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A Clinic On Corporate Scripture Reading

At Redemption we seek to saturate our services in Scripture. We read it over our church, we read it as a church, we sing Scripture, we pray Scripture, and we preach Scripture. There is power is God's Word. Hebrews 4:12 says,

"For the word of God is living and active, sharper than any two-edged sword, piercing to the division of soul and of spirit, of joints and of marrow, and discerning the thoughts and intentions of the heart" (emphasis mine).

Furthermore,  in Isaiah 55: 10-11 God says,

“For as the rain and the snow come down from heaven and do not return there but water the earth, making it bring forth and sprout, giving seed to the sower and bread to the eater, so shall my word be that goes out from my mouth; it shall not return to me empty, but it shall accomplish that which I purpose, and shall succeed in the thing for which I sent it (emphasis mine).

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When God's Word goes forth is does exactly what God wants it to. There is never a time when the Bible is proclaimed to no end. The Scriptures succeed exactly as the Spirit would have them.

Because we believe these promises about God's Word, we seek every opportunity to share it. One of the ways we do this is by reading Scripture in our services, out loud, over our church.

Sounds simple enough, right? Not so much. Reading Scripture out loud in front of people is not something everyone does well. It takes preparation and practice. Calm down, I realize the power is in God's Word itself, not our ability to read it, but that should never be an excuse NOT to labor to show God and His Word the honor deserved.

Yesterday, Abby Wickman, one of our worship leaders at Redemption, did an excellent job with a corporate reading of Romans 11:33-35.  Here's the video:

I love Abby. She's all of about 5 feet tall, with a voice and heart twice that size. As I listened to her yesterday, I believe there are five things she did that are key to effectively reading Scripture corporately.

1. Read Beforehand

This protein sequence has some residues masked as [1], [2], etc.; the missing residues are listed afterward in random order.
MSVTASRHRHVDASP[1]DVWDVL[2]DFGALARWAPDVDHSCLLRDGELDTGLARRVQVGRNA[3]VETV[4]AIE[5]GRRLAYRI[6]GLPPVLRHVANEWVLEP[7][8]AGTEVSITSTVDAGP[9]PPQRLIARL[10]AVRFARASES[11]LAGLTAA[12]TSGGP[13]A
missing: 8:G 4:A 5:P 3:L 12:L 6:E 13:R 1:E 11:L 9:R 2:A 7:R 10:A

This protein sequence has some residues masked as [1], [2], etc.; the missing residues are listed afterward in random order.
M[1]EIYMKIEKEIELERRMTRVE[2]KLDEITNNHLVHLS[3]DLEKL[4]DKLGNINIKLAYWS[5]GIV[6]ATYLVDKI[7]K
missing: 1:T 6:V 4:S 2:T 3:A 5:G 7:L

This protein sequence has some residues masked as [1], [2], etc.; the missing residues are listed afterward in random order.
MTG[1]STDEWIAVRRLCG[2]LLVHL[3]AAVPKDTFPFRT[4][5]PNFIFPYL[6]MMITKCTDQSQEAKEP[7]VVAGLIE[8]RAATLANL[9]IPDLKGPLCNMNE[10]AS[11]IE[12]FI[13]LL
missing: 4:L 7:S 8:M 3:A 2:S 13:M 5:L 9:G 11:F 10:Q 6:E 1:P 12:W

Abby was clearly prepared. She'd been assigned the text ahead of time, she'd read it, practiced it, and had it in her heart, prior to reading it over the congregation. When we read the Scriptures over people, we're participating in the supernatural work of the Spirit of God. That warrants preparing prior to participating.

2. Read Thoughtfully

Think about WHAT you're reading and HOW it should be read. I love the way Abby's reading built to a climax. People erupted into applause when she finished - not for her, but because of the truth she read. Some readings should be somber, some reflective, and some celebratory. Examine the text and seek to capture the appropriate tone.

3. Read Naturally

It should sound like you reading God's Word. Ditch "the preacher voice." Read with a strong, clear, and natural cadence. If you've prepared and been thoughtful, this should be easy. Get it in you and then let it out of you, but do it naturally.

4. Read Loud

Faith comes from hearing, and hearing from the Word of Christ (Romans 10:17). This means people have to be able to hear it. Don't read in a whisper. Stand up, lift your voice and proclaim God's Word in a LOUD voice.

5. Read Passionately

Too often the good news is heralded like bad news. Reading about the greatness of our God, the nature of Christ's sacrifice, and the joy we have in Jesus should evoke emotion. These things should move us and our reading of them should reflect this! Passion doesn't mean yelling, but it does mean feeling what you're reading. Do you feel it?

We can't have too much Scripture in our lives. Let's fill our services with the inspired, inherent, authoritative Word of God. Let's read it beforehand, thoughtfully, naturally, loud, and passionately. God's Word will succeed just as God wants it to. Rest in that.

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